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Parasitic Drain

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  • Parasitic Drain

    I had a blown inline fuse on my 64FL while it was just sitting. I checked voltage between the frame and the unhooked negative terminal and it read 1.6 volts. For comparison I checked my 41 ULH and it read .5 volts. Both bikes have stock 6 volt components. Neither bike drains the battery while sitting though I put a 1 amp charge on them once a month. Is it normal for any current showing or is there a better way to test this?

  • #2
    Otis, this sounds very strange to me. A better test would be to set your meter up to read amps. You are probably using a digital multimeter that can be used the same way with the negative lead lifted and the meter in line. I would be surprised if you read anything on the amps scale.
    I have a '64 FL so I will check to see if I have the same voltage reading. Mine sits all winter and I never have a problem in the spring, except it usually takes a few extra kicks.
    Also you did not say what size fuse you have in the bike. Fuses are strictly electrical devices and on a motorcycle they are subject to much vibration and this may cause them to fail when there is no apparent reason for failure. Has it failed again? If not, you may be looking for a problem that does not exist.


    • #3
      After thinking about it I think the multimeter completes the circuit with resistance allowing some current to flow. I was thinking maybe a resistance test would be a better indicator but am scratching my head how to do it. I also installed a new 30 amp fuse and it’s holding so you’re probably right about a problem doesn’t exist. More likely I short circuited the positive terminal when removing the alligator clip on the trickle charger without realizing it.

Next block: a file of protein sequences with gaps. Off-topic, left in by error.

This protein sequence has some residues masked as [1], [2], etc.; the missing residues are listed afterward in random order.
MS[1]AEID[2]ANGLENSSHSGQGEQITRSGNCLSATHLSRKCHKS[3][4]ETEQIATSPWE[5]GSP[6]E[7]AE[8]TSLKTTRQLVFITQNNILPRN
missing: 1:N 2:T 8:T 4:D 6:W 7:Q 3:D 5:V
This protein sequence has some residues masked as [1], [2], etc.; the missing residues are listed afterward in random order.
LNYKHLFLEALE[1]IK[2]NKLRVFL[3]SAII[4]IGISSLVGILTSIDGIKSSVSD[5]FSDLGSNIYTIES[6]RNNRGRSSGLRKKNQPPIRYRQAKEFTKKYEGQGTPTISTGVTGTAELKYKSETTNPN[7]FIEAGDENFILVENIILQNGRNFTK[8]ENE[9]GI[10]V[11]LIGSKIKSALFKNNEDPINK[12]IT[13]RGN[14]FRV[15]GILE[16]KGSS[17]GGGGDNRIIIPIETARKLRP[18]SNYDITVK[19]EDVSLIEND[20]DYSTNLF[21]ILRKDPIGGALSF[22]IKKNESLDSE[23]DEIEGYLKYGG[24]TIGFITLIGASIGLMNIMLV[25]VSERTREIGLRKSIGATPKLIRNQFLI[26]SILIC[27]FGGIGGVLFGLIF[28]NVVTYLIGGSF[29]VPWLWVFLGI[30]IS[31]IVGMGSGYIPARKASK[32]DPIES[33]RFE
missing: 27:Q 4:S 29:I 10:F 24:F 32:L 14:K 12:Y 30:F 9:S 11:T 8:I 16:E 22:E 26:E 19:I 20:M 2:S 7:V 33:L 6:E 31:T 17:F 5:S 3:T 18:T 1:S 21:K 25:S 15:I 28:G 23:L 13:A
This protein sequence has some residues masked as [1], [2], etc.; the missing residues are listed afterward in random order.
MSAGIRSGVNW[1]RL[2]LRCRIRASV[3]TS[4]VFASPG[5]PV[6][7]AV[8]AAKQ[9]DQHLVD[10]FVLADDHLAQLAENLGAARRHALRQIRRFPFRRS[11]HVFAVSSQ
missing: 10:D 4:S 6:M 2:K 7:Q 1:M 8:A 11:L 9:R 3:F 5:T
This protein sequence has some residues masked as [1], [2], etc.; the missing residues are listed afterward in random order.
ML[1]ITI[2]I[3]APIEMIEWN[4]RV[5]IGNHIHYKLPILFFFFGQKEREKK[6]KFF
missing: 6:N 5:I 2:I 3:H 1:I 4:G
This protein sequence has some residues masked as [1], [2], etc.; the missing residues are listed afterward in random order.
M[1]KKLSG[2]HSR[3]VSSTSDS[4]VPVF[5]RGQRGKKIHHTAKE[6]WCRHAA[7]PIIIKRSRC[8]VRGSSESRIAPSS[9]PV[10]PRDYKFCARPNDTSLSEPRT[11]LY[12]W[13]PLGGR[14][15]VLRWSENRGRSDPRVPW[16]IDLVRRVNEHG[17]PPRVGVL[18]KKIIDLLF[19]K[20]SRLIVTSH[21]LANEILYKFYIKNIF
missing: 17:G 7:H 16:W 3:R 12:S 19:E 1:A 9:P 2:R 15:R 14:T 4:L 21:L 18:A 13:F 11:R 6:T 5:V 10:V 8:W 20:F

• #4
        Way back when, Folks...

        My 12v Pan's headlamp got progressively dimmer, and it turned out to be a white plastic fuse holder, as it slowly melted, yet the fuse never blew (15 amp).

        (Sorry, can't explain anything electrical.)

        Bakelite rules!

        AMCA #776
        Dumpster Diver's Motto: Seek,... and Ye Shall Find!


        • #5
          I agree with Lyle. The best test is to measure current. Most decent digital multimeters have a 0.3A range and a 10A range. If you have not used a digital multimeter to measure current before the process is to disconnect the negative lead of the battery like you did in your earlier test and connect the multimeter leads between the battery and ground just like when you measured the voltage. The difference is that the positive lead plugs into a different port in the multimeter that is used for measuring current. In this measurement the multimeter is actually completing the circuit between the battery and ground.

          For example, the meter could actually measure the draw from your battery that different circuits use. For instance, if you were on the 10A range you could switch on your light and actually see how much current it draws from the battery.

          With the bike off and assuming no fault in your electrical system. I would expect you would be on the 0.3A (also known as 300mA) range on the multimeter and measure very little current (say 0.001A). If it was much higher, it would drain your battery down if the bike was not started often.

          Bottom line - if you had an intermittent short occur it could blow the fuse. Like Lyle said it is not uncommon for a fuse to break from vibration.
          Erik Bahl

          1929 BMW R63
          1915 Harley Davidson 11F Twin


          • #6
            A "key off" parasitic drain test is performed in series (unless you use an Amp Clamp) on the ground side of the battery as mentioned by others above ...
            On older carburetor motorcycles, your test results found should be zero if everything is correct. Here's a photo I took for you to reference.

            Note that the red lead is plugged into the Amp jack port and the meter switch setting is ADC.

            If I'm understanding the test you performed and how you hooked up your meter to the circuit being tested, you were simply reading available battery voltage. However with such a low reading you got on your 6 volt system, you either have a low charged battery or a bad ground cable/ground.
            Here's another photo I took for you to reference a good 12 VDC battery system.
            Note that the red meter lead has moved as did the switch setting.

            I hope this helps,
            Duke Kleman


            • #7
              I checked the amps and it showed .03MA, two other 6V bikes showed even less. Battery isn’t draining down so I guess I was looking for a problem that didn’t exist. Just found it strange that the fuse blew while not running. As I said earlier maybe I hit the positive terminal to ground putting the charger on it without noticing it. Thanks for the lesson on current vs volts.